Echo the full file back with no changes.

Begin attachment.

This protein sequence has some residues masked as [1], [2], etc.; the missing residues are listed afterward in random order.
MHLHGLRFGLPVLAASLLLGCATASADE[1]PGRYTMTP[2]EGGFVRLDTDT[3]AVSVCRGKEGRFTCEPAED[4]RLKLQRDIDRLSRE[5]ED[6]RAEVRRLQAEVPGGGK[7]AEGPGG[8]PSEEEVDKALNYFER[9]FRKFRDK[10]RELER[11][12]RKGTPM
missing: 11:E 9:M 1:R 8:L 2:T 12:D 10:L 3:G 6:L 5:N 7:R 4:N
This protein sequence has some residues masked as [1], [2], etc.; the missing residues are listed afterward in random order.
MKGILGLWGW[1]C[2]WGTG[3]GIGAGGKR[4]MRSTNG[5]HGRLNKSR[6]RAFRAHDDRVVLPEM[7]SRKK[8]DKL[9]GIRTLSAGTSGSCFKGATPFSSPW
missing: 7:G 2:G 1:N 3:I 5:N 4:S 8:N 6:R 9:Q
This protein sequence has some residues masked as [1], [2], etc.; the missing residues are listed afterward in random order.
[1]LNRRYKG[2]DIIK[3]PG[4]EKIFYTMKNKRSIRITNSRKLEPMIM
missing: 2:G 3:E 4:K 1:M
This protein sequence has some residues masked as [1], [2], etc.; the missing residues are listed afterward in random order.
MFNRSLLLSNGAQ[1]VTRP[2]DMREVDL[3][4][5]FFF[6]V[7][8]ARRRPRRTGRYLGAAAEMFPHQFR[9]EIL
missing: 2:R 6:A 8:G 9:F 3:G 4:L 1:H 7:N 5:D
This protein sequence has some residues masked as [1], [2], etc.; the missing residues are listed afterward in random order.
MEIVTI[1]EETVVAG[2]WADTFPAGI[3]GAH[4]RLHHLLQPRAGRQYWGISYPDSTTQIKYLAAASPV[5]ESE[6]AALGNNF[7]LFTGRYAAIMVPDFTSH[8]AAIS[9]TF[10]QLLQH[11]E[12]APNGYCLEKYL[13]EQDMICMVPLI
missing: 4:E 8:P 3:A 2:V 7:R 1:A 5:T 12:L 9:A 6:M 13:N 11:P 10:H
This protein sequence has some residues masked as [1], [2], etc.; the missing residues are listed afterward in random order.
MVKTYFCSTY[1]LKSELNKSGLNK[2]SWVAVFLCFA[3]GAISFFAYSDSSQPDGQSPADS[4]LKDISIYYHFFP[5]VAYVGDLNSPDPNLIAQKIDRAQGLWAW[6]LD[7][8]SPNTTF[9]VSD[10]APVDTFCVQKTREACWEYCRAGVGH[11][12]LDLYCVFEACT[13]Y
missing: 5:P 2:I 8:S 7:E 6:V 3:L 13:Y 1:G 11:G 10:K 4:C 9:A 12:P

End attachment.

This protein sequence has some residues masked as [1], [2], etc.; the missing residues are listed afterward in random order.
MHLHGLRFGLPVLAASLLLGCATASADE[1]PGRYTMTP[2]EGGFVRLDTDT[3]AVSVCRGKEGRFTCEPAED[4]RLKLQRDIDRLSRE[5]ED[6]RAEVRRLQAEVPGGGK[7]AEGPGG[8]PSEEEVDKALNYFER[9]FRKFRDK[10]RELER[11][12]RKGTPM
missing: 11:E 9:M 1:R 8:L 2:T 12:D 10:L 3:G 6:L 5:N 7:R 4:N
This protein sequence has some residues masked as [1], [2], etc.; the missing residues are listed afterward in random order.
MKGILGLWGW[1]C[2]WGTG[3]GIGAGGKR[4]MRSTNG[5]HGRLNKSR[6]RAFRAHDDRVVLPEM[7]SRKK[8]DKL[9]GIRTLSAGTSGSCFKGATPFSSPW
missing: 7:G 2:G 1:N 3:I 5:N 4:S 8:N 6:R 9:Q
This protein sequence has some residues masked as [1], [2], etc.; the missing residues are listed afterward in random order.
[1]LNRRYKG[2]DIIK[3]PG[4]EKIFYTMKNKRSIRITNSRKLEPMIM
missing: 2:G 3:E 4:K 1:M
This protein sequence has some residues masked as [1], [2], etc.; the missing residues are listed afterward in random order.
MFNRSLLLSNGAQ[1]VTRP[2]DMREVDL[3][4][5]FFF[6]V[7][8]ARRRPRRTGRYLGAAAEMFPHQFR[9]EIL
missing: 2:R 6:A 8:G 9:F 3:G 4:L 1:H 7:N 5:D
This protein sequence has some residues masked as [1], [2], etc.; the missing residues are listed afterward in random order.
MEIVTI[1]EETVVAG[2]WADTFPAGI[3]GAH[4]RLHHLLQPRAGRQYWGISYPDSTTQIKYLAAASPV[5]ESE[6]AALGNNF[7]LFTGRYAAIMVPDFTSH[8]AAIS[9]TF[10]QLLQH[11]E[12]APNGYCLEKYL[13]EQDMICMVPLI
missing: 4:E 8:P 3:A 2:V 7:R 1:A 5:T 12:L 9:A 6:M 13:N 11:P 10:H
This protein sequence has some residues masked as [1], [2], etc.; the missing residues are listed afterward in random order.
MVKTYFCSTY[1]LKSELNKSGLNK[2]SWVAVFLCFA[3]GAISFFAYSDSSQPDGQSPADS[4]LKDISIYYHFFP[5]VAYVGDLNSPDPNLIAQKIDRAQGLWAW[6]LD[7][8]SPNTTF[9]VSD[10]APVDTFCVQKTREACWEYCRAGVGH[11][12]LDLYCVFEACT[13]Y
missing: 5:P 2:I 8:S 7:E 6:V 3:L 13:Y 1:G 11:G 10:K 4:C 9:A 12:P